Exam Nerves Affects Students' Immune Defence
Mental Stress of Exams
It is hardly surprising that one of the medical programmes most important exams is stressful for students. However, research now shows that this mental stress also affects the students' immune defence systems, particularly amongst those suffering from allergies.
While diseases like asthma and allergies are becoming increasingly common in the West, many people believe that we are living ever stressful lives. A new study from Karolinska Institutet backs up what many people have suspected: that there are important links between mental stress and the complex physical inflammation reactions characteristic of allergies.
In order to understand the link between stress and allergy, the scientists have examined how a major medical exam at Karolinska Institutet affects feelings of stress, stress hormone levels, the immune system and lung function amongst students with and without allergies. The extensive tests were made on two occasions, first with the students during a calm period of study with no exam in sight, and then shortly before a major exam. Twenty two students with hayfever and/or asthma and 19 healthy students took part.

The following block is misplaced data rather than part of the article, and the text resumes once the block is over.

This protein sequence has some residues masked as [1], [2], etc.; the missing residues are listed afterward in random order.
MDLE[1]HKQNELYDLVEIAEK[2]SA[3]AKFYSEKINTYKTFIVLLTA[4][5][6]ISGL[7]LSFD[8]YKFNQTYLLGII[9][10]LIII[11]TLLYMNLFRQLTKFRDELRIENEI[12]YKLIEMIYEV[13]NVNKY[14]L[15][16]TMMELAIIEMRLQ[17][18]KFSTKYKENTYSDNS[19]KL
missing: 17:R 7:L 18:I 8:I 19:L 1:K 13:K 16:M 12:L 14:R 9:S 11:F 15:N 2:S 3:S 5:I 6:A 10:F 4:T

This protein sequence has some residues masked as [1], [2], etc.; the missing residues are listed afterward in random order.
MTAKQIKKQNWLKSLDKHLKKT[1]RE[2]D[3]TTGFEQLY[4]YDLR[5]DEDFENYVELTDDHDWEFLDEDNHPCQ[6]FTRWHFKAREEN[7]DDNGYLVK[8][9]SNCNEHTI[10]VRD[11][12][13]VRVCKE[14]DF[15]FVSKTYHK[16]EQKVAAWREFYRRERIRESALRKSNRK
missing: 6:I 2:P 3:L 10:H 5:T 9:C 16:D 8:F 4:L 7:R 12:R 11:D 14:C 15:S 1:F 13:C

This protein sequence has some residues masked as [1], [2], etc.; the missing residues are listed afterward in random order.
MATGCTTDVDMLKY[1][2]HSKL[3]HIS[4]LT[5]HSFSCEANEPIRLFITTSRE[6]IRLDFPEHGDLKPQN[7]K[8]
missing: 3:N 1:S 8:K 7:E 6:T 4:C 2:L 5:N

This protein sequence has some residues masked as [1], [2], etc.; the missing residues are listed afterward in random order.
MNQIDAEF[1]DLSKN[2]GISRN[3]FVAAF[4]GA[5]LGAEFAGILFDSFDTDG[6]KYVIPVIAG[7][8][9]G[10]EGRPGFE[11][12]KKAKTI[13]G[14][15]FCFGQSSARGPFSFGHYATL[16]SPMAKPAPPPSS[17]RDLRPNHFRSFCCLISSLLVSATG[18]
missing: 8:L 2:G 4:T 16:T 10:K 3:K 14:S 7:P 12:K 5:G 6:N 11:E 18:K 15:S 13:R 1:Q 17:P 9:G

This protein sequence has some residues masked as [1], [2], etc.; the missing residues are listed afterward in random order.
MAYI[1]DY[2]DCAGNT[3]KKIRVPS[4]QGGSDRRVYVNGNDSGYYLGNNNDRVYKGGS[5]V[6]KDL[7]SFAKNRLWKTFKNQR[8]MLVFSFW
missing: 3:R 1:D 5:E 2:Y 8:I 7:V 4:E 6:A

For the first time on record, scientists were able to show that a group of cells that are central to the human immune system known as regulatory T cells appear to increase sharply in number in response to mental stress. A regulatory T cell is a kind of white blood cell that controls the activity of a number of other types of immune cell. This increase was observed in both groups of students.
The study also showed that blood concentrations of a group of inflammation products called cytokines had changed and shifted against a pattern associated with allergic inflammation in the allergic students, but remained normal in the healthy students.
According to Mats Lekander, who is leading the research group, the two discoveries might very well be linked.
"There is much to suggest that the regulatory T cells are dysfunctional in people with allergies," he says. "When people become stressed, they increase in number and normally have an anti-inflammatory effect. If this system does not work in people with allergies, it could explain the changed cytokine balance that we have observed in them."